GWEN IFILL: Mr. De Torrente, there seems to be a cycle that’s built in. First you talk about the man-made crisis which has then led to people fleeing to these camps which breed poverty. They bring with them the poverty, breed sickness. Then the cycle begins again because the violence is not yet over. What should medical professionals be trying to do to stop that cycle, to break into it?
NICHOLAS DE TORRENTE: Well, I think you pointed to the two main ongoing problems. One is that the violence that created the problem in the first place has not stopped. And the people who are in the camps, some of them have described these as virtual prison enclaves. They cannot leave the camps. The Janjaweed militia still operates. They intimidate the climate of fear. People cannot go outside the camps to gather shelter materials, you know, wood to be able to cook their meals. Rape is ongoing. So this makes people, in fact, utterly dependent on outside assistance. That’s the crucial point.
They have to be helped by the outside. And, on the other hand, the assistance has been very slow and insufficient in coming to their rescue. Jennifer is right; about only half of the people have received any assistance at all. And even in the places where assistance is there, I mean, for instance, we have about 100 international staff there — we’re reaching about 400,000 people. But still in the places that we are working it’s still very insufficient. Water supply but also food, we have rising rates of malnutrition. The food distributions are insufficient. So this is the twin problems: One is the ongoing violence and two is the assistance deficit. Agencies are trying now to catch up with. But they’ve started very late. Access has improved but they’ve started very late. And the relief effort is still far short of requirements and far short to prevent a major catastrophe.
GWEN IFILL: Dr. Leaning, who are the most vulnerable in this situation? We just heard Mr. De Torrente talk about rape as one of the weapons which is being used here. We also saw the pictures and faces of children. Who are the most vulnerable? Who is dying?
DR. JENNIFER LEANING: Well, in the attacks that started this entire problem, in the attacks, the men are the ones who were killed. The women are raped and the children are gathered up and protected to the last ounce of energy that these families have. But once they’re in the camps, then the children are the first to die from high levels of malnutrition, from diarrhea, from dehydration from measles if there haven’t been measles vaccination campaigns.
Then with the onset of the rainy season, we face a terrible problem of malaria because in the standing water, the mosquitoes will breed. And there just has not been the time, the capacity, the access to the camps and the people to deliver the bed nets that are needed to keep the mosquitoes away, let alone the medicines for prophylaxis.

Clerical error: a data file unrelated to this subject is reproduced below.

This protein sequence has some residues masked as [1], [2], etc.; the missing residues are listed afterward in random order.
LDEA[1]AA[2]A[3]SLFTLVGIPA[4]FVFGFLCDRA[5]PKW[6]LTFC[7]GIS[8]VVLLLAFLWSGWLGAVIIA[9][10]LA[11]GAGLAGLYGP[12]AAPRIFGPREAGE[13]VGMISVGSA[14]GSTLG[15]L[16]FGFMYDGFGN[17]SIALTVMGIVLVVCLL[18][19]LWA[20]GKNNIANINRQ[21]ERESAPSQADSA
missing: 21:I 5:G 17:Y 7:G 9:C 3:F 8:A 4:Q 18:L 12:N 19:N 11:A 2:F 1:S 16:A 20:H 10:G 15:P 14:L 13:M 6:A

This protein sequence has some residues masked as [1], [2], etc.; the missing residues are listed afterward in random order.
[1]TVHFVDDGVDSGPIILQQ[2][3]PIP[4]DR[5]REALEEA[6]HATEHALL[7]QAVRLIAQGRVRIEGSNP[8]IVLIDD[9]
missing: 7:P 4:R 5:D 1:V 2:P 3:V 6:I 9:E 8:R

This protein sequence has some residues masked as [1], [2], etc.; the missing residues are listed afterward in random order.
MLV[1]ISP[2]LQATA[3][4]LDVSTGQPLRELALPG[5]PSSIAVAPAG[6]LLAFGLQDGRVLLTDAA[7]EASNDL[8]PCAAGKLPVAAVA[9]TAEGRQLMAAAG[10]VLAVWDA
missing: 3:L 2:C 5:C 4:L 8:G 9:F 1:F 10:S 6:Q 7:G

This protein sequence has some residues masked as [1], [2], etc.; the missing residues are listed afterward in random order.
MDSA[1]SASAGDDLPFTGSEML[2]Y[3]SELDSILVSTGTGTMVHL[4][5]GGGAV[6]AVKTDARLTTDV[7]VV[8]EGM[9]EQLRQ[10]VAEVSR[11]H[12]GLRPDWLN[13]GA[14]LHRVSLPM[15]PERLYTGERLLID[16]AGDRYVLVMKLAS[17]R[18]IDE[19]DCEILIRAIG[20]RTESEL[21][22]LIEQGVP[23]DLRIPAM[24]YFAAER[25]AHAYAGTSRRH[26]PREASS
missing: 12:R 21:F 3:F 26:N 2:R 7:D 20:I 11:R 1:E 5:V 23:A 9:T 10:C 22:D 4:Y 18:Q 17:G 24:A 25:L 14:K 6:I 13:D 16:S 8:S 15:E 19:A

So in the short term and by that we’re talking about the next month or two months, we are looking at the potential of a really high death rate among the children and then among some of the other people that are older or pregnant women or who for other reasons have not been able to get adequate nutrition. This is an extremely serious crisis.
The international community, the humanitarian community has studied and worked in this part of Africa for a very long time. And when they say that they are, as in your film clip, on the brink of catastrophe or you hear from Nicholas talk about the high level of urgency, what they are saying is that unless something extremely robust and vigorous takes place in the next month to deliver the food, the medicines and the materials to improve the water supplies, we are going to be looking at something that is on a very large scale of death.
That is going to require to improve things a support pipeline, a solid pipeline. That’s going to take a lot more money that’s coming in. The Europeans have pledged a lot of money — the European Union — but well under half, probably only a quarter of what they have pledged has yet even reached the humanitarians for their use.
GWEN IFILL: Mr. De Torrente, one of the things that Americans think of when you talk about pipelines for aid is the government. Has the Sudanese government which has come under some criticism from the United Nations as well as from the United States, has it been a help or a hindrance in trying to address this crisis?
NICHOLAS DE TORRENTE: Well, I think that the– in terms of the assistance side of it, they obstructed and blocked assistance for a very long time. It was very difficult to get into Darfur. Access was very hard. They made it very hard. that has under pressure In the past month or so been lifted so there is better access now. It’s easy to get visas and travel permits to get into the area. That has led to a start of a larger humanitarian response.
But again Jennifer is completely right. We need a real change of scale here. You know, in terms of the food just to give you an example, in places that we work, the population has received about half of what they should be getting. And, that over… I mean for people who are utterly dependent on outside aid over a time that means that their nutritional situation will deteriorate and we’ll have more kids like the ones that you saw in the picture.
And we’re not seeing the real efforts to make… to give full ration distributions throughout Darfur. That is not happening. The logistical obstacles are great. You need air capacity. You need something much more massive to be happening in terms of the assistance. Just trying to gradually increase things and mobilize bit by bit won’t do it. We need something much more dramatic here.
GWEN IFILL: Nicolas De Torrente and Jennifer Leaning, thank you both very much.
NICHOLAS DE TORRENTE: Thank you.
DR. JENNIFER LEANING: Thank you.